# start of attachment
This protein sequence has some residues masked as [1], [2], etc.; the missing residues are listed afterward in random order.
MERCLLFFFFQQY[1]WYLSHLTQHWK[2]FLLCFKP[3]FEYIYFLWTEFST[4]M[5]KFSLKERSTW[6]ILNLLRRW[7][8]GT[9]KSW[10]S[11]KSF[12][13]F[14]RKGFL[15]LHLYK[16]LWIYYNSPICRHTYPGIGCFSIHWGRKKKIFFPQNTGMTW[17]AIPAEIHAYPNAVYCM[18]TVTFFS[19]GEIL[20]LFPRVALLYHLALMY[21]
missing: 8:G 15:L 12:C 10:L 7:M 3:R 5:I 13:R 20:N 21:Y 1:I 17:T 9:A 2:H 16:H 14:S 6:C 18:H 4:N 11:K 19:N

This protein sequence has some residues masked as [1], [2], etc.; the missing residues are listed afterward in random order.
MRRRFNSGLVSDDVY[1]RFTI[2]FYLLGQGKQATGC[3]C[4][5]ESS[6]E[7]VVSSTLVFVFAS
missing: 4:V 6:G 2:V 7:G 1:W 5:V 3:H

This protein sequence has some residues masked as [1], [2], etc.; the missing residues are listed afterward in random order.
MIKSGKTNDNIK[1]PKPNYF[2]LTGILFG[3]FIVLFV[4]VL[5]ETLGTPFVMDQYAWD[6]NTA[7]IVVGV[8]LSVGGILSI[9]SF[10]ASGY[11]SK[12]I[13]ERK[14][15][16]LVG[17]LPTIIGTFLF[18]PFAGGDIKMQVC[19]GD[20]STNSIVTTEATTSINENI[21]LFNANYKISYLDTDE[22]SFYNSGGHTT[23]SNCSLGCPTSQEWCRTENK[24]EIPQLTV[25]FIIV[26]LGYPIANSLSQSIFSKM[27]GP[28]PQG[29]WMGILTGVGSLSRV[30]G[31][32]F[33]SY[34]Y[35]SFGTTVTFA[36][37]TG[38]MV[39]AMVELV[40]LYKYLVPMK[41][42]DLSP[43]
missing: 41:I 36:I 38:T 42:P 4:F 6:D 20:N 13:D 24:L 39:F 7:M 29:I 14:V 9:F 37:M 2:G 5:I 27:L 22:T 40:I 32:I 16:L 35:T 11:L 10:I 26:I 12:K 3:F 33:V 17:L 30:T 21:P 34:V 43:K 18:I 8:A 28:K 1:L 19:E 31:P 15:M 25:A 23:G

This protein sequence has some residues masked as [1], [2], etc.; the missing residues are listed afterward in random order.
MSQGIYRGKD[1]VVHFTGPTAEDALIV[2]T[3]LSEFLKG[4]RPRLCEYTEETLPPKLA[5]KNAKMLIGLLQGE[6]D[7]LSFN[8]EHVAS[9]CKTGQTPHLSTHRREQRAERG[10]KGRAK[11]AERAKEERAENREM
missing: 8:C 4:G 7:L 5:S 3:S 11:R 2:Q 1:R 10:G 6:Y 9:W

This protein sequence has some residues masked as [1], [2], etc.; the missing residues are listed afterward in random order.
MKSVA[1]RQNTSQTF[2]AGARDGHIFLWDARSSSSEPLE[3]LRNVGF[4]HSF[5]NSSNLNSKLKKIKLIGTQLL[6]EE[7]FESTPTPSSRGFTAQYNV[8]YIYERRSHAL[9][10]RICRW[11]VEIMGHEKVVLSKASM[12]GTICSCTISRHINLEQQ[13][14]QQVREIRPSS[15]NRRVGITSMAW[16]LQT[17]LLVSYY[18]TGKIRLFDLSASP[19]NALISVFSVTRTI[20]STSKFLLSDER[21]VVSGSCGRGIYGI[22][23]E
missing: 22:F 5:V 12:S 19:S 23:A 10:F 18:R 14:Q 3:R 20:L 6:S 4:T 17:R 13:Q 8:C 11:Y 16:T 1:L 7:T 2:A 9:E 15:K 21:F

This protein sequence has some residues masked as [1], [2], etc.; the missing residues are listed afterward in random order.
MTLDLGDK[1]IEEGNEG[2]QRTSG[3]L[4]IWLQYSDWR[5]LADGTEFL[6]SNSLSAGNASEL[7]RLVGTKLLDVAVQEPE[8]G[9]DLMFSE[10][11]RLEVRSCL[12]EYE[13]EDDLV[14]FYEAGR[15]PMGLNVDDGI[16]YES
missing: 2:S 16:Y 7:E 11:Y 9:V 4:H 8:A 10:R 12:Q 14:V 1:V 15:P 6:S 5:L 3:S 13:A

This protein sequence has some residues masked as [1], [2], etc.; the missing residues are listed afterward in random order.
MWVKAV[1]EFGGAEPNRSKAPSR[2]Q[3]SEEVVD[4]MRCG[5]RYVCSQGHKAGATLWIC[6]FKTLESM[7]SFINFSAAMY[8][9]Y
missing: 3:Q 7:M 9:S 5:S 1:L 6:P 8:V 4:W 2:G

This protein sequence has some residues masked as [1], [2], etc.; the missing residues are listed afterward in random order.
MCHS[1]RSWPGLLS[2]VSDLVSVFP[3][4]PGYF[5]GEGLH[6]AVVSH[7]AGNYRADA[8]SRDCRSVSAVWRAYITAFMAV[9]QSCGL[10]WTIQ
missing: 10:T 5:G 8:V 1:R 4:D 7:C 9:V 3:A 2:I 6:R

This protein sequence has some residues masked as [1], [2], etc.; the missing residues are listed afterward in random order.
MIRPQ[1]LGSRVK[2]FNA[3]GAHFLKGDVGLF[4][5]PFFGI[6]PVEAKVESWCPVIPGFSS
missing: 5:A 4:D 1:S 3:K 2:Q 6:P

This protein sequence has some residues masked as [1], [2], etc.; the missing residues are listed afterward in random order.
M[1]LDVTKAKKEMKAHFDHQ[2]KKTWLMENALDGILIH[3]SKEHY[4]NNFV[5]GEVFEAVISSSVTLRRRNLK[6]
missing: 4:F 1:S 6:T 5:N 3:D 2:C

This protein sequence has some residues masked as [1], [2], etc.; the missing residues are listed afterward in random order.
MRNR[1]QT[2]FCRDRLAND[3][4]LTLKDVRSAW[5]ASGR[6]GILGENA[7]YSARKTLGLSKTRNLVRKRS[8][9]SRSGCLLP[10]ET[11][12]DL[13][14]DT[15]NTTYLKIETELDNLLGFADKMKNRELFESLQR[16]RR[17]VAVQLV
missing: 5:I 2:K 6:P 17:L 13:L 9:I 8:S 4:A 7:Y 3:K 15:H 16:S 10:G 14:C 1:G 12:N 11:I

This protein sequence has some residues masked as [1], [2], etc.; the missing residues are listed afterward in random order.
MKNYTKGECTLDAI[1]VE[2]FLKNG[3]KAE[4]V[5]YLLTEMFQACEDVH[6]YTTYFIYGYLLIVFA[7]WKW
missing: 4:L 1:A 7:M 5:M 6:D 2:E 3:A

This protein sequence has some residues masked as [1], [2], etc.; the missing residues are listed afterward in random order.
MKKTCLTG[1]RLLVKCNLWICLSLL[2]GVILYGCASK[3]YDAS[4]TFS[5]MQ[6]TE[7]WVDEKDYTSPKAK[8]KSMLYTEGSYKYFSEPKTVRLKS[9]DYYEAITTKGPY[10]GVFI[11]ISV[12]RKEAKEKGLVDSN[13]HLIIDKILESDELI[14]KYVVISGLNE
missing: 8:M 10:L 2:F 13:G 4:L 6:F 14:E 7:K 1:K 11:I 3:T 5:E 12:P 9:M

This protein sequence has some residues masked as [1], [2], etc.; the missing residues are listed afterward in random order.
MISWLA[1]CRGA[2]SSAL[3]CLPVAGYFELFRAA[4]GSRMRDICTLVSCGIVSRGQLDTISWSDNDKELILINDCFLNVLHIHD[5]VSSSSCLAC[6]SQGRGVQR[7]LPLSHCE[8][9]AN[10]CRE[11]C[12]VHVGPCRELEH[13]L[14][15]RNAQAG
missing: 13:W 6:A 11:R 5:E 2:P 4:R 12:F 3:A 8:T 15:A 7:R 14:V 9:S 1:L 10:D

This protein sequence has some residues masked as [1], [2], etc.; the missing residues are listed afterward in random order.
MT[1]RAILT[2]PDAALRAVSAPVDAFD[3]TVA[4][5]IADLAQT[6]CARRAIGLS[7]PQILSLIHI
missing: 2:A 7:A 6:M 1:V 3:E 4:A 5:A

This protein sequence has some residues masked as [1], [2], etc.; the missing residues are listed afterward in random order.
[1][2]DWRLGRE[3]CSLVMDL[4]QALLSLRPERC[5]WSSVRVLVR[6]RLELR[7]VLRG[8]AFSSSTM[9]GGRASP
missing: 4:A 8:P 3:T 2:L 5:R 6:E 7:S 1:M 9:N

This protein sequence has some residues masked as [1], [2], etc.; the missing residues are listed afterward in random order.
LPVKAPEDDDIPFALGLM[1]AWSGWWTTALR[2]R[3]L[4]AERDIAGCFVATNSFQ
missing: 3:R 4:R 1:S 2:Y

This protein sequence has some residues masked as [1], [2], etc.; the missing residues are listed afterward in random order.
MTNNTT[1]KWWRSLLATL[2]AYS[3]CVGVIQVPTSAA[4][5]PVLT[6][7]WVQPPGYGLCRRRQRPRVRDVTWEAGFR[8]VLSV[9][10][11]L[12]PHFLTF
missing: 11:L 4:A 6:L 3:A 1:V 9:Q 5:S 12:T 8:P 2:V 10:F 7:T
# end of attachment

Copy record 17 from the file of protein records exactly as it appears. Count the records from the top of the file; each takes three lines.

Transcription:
This protein sequence has some residues masked as [1], [2], etc.; the missing residues are listed afterward in random order.
LPVKAPEDDDIPFALGLM[1]AWSGWWTTALR[2]R[3]L[4]AERDIAGCFVATNSFQ
missing: 3:R 4:R 1:S 2:Y